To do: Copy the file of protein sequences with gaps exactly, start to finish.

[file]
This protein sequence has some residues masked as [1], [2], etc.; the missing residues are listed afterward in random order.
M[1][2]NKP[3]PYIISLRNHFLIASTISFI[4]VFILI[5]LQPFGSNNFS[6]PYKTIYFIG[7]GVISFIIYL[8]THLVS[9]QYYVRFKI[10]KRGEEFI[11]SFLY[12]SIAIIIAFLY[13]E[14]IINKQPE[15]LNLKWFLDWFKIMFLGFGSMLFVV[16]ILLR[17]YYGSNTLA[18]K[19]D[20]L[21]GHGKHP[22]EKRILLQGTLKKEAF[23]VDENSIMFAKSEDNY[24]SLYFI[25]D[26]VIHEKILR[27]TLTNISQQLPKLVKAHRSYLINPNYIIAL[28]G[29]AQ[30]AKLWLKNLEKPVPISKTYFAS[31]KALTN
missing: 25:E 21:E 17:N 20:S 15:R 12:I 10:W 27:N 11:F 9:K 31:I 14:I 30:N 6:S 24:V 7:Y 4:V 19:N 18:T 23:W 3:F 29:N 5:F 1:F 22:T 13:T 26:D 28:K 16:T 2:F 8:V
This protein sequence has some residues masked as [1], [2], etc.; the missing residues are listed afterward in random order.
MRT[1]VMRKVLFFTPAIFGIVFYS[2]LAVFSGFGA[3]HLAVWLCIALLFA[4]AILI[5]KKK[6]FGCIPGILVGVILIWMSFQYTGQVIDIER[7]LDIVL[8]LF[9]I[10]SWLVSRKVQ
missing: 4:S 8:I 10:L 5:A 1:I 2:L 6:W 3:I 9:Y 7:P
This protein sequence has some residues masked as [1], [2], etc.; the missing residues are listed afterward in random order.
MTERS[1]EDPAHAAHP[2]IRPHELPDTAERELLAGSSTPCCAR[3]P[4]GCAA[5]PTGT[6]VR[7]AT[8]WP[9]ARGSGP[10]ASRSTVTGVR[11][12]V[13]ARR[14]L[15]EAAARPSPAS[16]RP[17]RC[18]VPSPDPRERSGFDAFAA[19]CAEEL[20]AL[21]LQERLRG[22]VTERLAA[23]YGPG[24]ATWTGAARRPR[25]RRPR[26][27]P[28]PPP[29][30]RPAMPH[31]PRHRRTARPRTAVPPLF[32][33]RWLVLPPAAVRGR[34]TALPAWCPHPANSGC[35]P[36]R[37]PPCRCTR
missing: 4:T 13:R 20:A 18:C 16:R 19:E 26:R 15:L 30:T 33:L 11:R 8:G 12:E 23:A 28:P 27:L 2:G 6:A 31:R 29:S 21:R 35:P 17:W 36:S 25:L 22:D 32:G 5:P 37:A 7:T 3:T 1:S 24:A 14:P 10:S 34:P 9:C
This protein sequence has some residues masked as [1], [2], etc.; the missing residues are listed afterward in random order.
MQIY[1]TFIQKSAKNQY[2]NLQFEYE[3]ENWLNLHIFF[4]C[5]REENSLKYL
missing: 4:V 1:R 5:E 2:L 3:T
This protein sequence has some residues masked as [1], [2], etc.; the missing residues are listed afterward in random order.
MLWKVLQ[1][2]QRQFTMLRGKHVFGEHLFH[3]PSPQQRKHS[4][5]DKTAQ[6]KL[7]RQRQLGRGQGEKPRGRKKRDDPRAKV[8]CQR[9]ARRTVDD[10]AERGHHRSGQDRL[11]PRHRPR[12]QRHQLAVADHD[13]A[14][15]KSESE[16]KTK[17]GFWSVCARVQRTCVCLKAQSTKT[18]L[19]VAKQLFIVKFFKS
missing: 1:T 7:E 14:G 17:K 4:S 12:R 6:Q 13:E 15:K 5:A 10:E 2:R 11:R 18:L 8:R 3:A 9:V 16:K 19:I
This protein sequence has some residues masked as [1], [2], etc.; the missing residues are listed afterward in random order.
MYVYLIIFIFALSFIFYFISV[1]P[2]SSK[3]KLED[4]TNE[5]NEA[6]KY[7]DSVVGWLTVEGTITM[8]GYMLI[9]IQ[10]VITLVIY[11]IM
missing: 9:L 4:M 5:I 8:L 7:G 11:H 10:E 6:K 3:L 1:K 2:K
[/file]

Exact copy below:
This protein sequence has some residues masked as [1], [2], etc.; the missing residues are listed afterward in random order.
M[1][2]NKP[3]PYIISLRNHFLIASTISFI[4]VFILI[5]LQPFGSNNFS[6]PYKTIYFIG[7]GVISFIIYL[8]THLVS[9]QYYVRFKI[10]KRGEEFI[11]SFLY[12]SIAIIIAFLY[13]E[14]IINKQPE[15]LNLKWFLDWFKIMFLGFGSMLFVV[16]ILLR[17]YYGSNTLA[18]K[19]D[20]L[21]GHGKHP[22]EKRILLQGTLKKEAF[23]VDENSIMFAKSEDNY[24]SLYFI[25]D[26]VIHEKILR[27]TLTNISQQLPKLVKAHRSYLINPNYIIAL[28]G[29]AQ[30]AKLWLKNLEKPVPISKTYFAS[31]KALTN
missing: 25:E 21:E 17:N 20:S 15:R 12:I 10:W 27:N 11:F 9:K 31:I 14:I 30:N 6:S 24:V 7:Y 4:V 19:N 18:T 23:W 3:F 29:N 5:F 1:F 22:T 13:T 26:D 28:K 16:T 2:F 8:V
This protein sequence has some residues masked as [1], [2], etc.; the missing residues are listed afterward in random order.
MRT[1]VMRKVLFFTPAIFGIVFYS[2]LAVFSGFGA[3]HLAVWLCIALLFA[4]AILI[5]KKK[6]FGCIPGILVGVILIWMSFQYTGQVIDIER[7]LDIVL[8]LF[9]I[10]SWLVSRKVQ
missing: 4:S 8:I 10:L 5:A 1:I 2:L 6:W 3:I 9:Y 7:P
This protein sequence has some residues masked as [1], [2], etc.; the missing residues are listed afterward in random order.
MTERS[1]EDPAHAAHP[2]IRPHELPDTAERELLAGSSTPCCAR[3]P[4]GCAA[5]PTGT[6]VR[7]AT[8]WP[9]ARGSGP[10]ASRSTVTGVR[11][12]V[13]ARR[14]L[15]EAAARPSPAS[16]RP[17]RC[18]VPSPDPRERSGFDAFAA[19]CAEEL[20]AL[21]LQERLRG[22]VTERLAA[23]YGPG[24]ATWTGAARRPR[25]RRPR[26][27]P[28]PPP[29][30]RPAMPH[31]PRHRRTARPRTAVPPLF[32][33]RWLVLPPAAVRGR[34]TALPAWCPHPANSGC[35]P[36]R[37]PPCRCTR
missing: 4:T 13:R 20:A 18:C 16:R 19:E 26:R 15:L 30:T 33:L 11:R 8:G 12:E 23:A 28:P 27:L 2:G 6:A 31:R 29:S 21:R 35:P 17:W 36:S 25:L 22:D 32:G 5:P 37:A 7:T 3:T 1:S 24:A 14:P 10:S 34:P 9:C
This protein sequence has some residues masked as [1], [2], etc.; the missing residues are listed afterward in random order.
MQIY[1]TFIQKSAKNQY[2]NLQFEYE[3]ENWLNLHIFF[4]C[5]REENSLKYL
missing: 4:V 1:R 5:E 2:L 3:T
This protein sequence has some residues masked as [1], [2], etc.; the missing residues are listed afterward in random order.
MLWKVLQ[1][2]QRQFTMLRGKHVFGEHLFH[3]PSPQQRKHS[4][5]DKTAQ[6]KL[7]RQRQLGRGQGEKPRGRKKRDDPRAKV[8]CQR[9]ARRTVDD[10]AERGHHRSGQDRL[11]PRHRPR[12]QRHQLAVADHD[13]A[14][15]KSESE[16]KTK[17]GFWSVCARVQRTCVCLKAQSTKT[18]L[19]VAKQLFIVKFFKS
missing: 1:T 7:E 14:G 17:K 4:S 12:R 6:Q 13:E 15:K 5:A 10:E 2:R 11:R 18:L 8:R 3:A 9:V 16:K 19:I
This protein sequence has some residues masked as [1], [2], etc.; the missing residues are listed afterward in random order.
MYVYLIIFIFALSFIFYFISV[1]P[2]SSK[3]KLED[4]TNE[5]NEA[6]KY[7]DSVVGWLTVEGTITM[8]GYMLI[9]IQ[10]VITLVIY[11]IM
missing: 9:L 4:M 5:I 8:L 7:G 11:H 10:E 6:K 3:L 1:K 2:K